THROWBACK THURSDAY – A History of Gingerbread

As we approach holiday season, one of our local favorite festivals is returning to the
Southern Kentucky Performing Arts Center: the Gingerbread Homes for the Arts
Festival. While celebrating the arts through gingerbread displays are happening all
this week, we thought it would be fun to visit the history of gingerbread houses.
We based much of our research on facts found on PBS and in The History Kitchen.
The ginger root has been known to be a medical treatment for centuries, and was
first known to be cultivated in ancient China. Ginger traveled to the European
continent thanks to trade routes along the Silk Road. Ginger has the power to hide
preserved meat taste and was used often during the Middle Ages in Europe.

But the first known gingerbread recipe is said to have come from ancient Greece in
the year 2400 B.C. China’s popularity of ginger called for bread recipes too. Medieval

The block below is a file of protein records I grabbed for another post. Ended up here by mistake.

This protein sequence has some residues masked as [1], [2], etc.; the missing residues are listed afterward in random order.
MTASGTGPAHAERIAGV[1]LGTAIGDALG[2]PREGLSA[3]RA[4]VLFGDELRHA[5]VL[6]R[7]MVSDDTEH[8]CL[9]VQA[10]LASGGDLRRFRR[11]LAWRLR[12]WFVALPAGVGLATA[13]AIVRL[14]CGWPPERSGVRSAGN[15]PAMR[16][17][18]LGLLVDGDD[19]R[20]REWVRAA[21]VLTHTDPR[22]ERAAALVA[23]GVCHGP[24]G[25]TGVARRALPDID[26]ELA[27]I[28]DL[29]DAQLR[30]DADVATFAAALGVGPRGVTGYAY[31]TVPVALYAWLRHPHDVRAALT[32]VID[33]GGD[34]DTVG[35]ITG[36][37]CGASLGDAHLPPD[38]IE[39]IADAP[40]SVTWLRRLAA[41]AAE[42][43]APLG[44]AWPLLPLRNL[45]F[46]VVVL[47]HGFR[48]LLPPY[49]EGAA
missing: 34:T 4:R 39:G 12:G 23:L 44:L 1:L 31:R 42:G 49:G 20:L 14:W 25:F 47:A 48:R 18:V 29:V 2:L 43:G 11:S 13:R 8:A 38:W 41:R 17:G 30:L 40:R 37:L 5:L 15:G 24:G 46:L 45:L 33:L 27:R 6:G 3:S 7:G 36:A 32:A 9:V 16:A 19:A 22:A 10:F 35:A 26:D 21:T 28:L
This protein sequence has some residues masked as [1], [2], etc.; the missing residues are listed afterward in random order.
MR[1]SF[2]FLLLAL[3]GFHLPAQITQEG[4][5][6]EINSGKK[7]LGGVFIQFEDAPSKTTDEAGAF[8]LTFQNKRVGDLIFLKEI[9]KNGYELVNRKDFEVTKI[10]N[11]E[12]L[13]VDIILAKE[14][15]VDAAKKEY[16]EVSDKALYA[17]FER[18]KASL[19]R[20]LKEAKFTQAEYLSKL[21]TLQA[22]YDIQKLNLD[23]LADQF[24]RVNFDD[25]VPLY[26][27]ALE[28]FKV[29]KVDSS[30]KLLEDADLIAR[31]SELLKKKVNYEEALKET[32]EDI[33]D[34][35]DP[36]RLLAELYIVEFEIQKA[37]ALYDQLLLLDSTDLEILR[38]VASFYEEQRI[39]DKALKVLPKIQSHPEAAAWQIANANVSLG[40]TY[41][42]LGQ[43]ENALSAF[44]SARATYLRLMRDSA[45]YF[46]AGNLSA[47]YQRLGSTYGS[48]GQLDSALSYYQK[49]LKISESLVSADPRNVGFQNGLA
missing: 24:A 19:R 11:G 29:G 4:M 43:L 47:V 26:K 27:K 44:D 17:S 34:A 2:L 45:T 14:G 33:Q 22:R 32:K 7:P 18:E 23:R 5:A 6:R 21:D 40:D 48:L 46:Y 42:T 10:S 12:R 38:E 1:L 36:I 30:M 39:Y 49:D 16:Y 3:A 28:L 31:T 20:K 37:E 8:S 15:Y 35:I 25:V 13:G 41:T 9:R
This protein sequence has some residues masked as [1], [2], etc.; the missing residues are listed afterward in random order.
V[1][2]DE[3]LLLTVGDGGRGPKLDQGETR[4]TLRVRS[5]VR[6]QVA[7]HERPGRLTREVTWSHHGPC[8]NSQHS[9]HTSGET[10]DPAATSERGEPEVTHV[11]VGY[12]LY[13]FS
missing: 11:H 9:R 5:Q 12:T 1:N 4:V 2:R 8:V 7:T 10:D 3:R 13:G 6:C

Europe altered the recipe into a hard cookie, which was often served at fancy
affluent occasions and fairs in England, Holland, France, and Germany. These
festivals eventually became known as gingerbread fairs. This is when they became
associated with holidays.

It wasn’t until the Brothers Grimm published their fairytales that gingerbread
houses became a thing of folklore, with the popular children’s story of Hansel and
Gretel traveling the woods and finding a gingerbread home. But it was around this
time that building gingerbread homes originated in Germany.

Gingerbread made it across the Atlantic with the arrival of European colonists
before the American Revolution. It’s said that George Washington’s mother served
gingerbread to the French Marquis de Lafayette.

Homes built of gingerbread by local Bowling Green area organizations are on
display at SKyPAC this week during the Gingerbread Homes for the Arts Festival.
Visitors can see them thru Saturday, which is Community Day from 10 a.m. until 2
p.m., and features lots of festive holiday activities for the family.

In Bowling Green, because local matters, Telia Butler, WNKY News 40.